"Fundamental changes to the Medicaid program are long overdue to ensure that low-income children have the same access to oral healthcare services that most Americans enjoy," said ADA President Mark Feldman. "It is time to help Medicaid meet its obligation to help vulnerable groups get necessary services."

The ADA urged the passage of two critical pieces of legislation. The "Essential Oral Health Care Act" (H.R. 2472) would draw more private practicing dentists into Med icaid and the State Children’s Health In surance Program by significantly increasing federal matching funds for states to im prove their plans.

Second,"Deamonte’s Law" (H.R. 2371) ad dresses dental workforce needs by providing grants to dental schools and qualified hospitals to increase the pursuit of pediatric dentistry.

ADA Addresses Lead-Contaminated Dental Crowns

The ADA issued a statement based on a February 28 report by an Ohio CBS-TV af filiate that a crown received from a Chi nese laboratory contained lead. The reporter worked with a local dentist to order eight dental crowns (porcelain and full-metal) from several laboratories in China, which were then sent to NSL Analytics in Cleve land for testing. One of the crowns tested positive for lead at 210 ppm.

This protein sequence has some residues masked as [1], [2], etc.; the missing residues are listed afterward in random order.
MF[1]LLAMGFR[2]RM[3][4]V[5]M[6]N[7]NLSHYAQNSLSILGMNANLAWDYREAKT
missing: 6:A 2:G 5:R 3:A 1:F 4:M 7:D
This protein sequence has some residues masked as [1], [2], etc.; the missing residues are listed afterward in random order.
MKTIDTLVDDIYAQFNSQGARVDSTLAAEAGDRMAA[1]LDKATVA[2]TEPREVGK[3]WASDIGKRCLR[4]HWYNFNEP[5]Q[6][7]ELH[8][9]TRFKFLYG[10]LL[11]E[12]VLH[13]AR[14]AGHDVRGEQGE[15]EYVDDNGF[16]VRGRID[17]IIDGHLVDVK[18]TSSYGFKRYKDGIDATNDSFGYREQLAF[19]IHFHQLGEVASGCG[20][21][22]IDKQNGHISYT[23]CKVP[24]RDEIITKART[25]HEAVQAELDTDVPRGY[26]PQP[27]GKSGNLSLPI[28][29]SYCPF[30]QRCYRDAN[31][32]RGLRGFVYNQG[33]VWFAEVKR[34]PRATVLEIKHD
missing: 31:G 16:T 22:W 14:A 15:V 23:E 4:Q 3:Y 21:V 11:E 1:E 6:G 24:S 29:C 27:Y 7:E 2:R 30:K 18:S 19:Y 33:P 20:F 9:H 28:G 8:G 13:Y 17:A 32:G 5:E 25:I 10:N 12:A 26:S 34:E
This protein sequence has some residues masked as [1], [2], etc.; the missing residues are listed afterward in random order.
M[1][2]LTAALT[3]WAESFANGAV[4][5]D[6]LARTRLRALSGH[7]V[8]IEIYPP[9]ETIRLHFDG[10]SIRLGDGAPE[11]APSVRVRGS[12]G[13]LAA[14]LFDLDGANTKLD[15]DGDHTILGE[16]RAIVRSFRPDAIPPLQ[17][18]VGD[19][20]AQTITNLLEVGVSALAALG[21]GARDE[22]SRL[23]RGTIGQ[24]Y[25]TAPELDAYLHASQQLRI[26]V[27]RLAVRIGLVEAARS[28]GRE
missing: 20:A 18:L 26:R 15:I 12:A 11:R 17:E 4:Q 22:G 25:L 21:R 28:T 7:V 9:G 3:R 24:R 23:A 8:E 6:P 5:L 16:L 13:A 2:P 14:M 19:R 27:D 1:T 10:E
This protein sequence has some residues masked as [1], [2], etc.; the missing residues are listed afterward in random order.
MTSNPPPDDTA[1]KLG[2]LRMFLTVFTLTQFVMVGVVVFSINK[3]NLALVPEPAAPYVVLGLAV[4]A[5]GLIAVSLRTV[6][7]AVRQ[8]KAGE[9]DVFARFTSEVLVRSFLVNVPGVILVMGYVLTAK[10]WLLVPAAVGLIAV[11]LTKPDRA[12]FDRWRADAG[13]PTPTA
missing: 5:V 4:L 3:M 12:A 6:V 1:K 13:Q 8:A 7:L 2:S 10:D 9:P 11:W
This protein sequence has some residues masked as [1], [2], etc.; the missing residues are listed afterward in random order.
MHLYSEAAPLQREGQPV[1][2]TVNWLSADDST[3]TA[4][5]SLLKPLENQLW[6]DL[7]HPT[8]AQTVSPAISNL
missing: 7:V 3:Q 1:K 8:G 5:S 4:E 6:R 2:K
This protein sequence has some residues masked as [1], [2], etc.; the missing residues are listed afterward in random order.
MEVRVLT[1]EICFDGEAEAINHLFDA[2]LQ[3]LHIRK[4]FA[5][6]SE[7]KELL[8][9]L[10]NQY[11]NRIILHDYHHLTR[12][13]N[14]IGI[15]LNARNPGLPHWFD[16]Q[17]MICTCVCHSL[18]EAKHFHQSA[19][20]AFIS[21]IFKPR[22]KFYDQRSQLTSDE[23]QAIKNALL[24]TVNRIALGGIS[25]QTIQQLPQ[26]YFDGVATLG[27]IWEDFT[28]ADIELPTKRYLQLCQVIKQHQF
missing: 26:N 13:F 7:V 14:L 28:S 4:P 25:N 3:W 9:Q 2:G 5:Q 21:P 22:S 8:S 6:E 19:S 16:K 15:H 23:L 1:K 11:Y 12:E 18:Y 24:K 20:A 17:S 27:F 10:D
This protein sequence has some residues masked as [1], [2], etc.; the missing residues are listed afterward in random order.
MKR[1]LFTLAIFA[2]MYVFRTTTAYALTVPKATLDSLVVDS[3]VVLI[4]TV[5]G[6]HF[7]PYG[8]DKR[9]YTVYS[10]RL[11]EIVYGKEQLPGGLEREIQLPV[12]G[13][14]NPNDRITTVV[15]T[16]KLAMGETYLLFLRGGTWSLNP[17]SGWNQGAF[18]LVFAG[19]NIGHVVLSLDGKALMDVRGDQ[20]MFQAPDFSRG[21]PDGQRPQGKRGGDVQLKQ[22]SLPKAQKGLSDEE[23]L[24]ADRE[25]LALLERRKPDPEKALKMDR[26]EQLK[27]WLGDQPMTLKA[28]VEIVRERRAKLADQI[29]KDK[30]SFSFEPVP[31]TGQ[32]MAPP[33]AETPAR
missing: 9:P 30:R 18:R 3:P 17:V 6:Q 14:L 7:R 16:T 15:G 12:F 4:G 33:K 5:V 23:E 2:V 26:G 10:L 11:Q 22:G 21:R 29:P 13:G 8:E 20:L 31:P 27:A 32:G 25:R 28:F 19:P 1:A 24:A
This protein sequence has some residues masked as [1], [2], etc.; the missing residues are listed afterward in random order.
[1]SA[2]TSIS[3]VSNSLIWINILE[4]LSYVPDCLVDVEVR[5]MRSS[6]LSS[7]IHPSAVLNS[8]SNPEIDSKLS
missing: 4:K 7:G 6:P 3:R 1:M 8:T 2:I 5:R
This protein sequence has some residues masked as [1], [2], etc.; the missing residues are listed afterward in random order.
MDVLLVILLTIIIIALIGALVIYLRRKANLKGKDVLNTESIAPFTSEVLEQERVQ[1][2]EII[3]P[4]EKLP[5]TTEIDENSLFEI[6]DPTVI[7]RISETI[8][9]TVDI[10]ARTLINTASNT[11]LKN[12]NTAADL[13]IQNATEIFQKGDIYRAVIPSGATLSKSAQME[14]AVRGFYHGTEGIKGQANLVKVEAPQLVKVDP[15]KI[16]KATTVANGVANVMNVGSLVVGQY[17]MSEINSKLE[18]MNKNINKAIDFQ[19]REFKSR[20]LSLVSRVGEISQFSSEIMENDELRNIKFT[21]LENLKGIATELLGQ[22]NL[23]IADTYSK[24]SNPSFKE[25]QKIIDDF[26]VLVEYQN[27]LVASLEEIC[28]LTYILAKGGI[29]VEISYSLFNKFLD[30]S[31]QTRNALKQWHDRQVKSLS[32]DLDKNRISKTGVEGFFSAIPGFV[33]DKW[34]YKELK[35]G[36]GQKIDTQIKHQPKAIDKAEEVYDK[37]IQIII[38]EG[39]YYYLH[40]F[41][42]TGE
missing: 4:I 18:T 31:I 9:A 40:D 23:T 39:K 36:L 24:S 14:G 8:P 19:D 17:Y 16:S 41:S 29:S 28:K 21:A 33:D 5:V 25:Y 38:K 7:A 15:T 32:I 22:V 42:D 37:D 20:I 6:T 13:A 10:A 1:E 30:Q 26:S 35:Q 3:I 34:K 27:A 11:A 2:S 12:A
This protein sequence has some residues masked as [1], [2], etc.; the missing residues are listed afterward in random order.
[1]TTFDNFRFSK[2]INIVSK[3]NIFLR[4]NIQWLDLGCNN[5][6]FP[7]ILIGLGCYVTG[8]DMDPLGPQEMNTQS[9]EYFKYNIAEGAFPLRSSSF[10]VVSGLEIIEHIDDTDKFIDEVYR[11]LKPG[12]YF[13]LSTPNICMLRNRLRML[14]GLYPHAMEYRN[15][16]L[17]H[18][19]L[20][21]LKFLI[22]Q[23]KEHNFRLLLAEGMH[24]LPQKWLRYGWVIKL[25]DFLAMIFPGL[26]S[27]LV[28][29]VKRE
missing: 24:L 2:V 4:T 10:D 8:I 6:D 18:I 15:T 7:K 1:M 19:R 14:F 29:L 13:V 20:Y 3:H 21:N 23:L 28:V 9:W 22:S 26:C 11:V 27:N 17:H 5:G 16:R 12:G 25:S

"We don’t know whether this is an isolated incident or indicates a larger problem, said Drs. Mark Feldman and James Bramson, president and executive director of the ADA and authors of the statement. "We were surprised to learn that any dental prosthetic device might have lead in it. We understand that the lead was found in the surface of the crown, so our scientists suspect (but do not know for sure) that it could have come from the pigment. It’s also theoretically possible that the lead could have come through a soldering pro cess or as a contaminant from the lab environment.

"No dental prosthetic device should con tain lead," Feldman and Bramson continued. "We have been advised by industry experts that there are no FDA-approved materials used in dental prosthetic devices that contain lead, which again points to the importance of your lab adequately as suring you that they use only FDA-approved materials."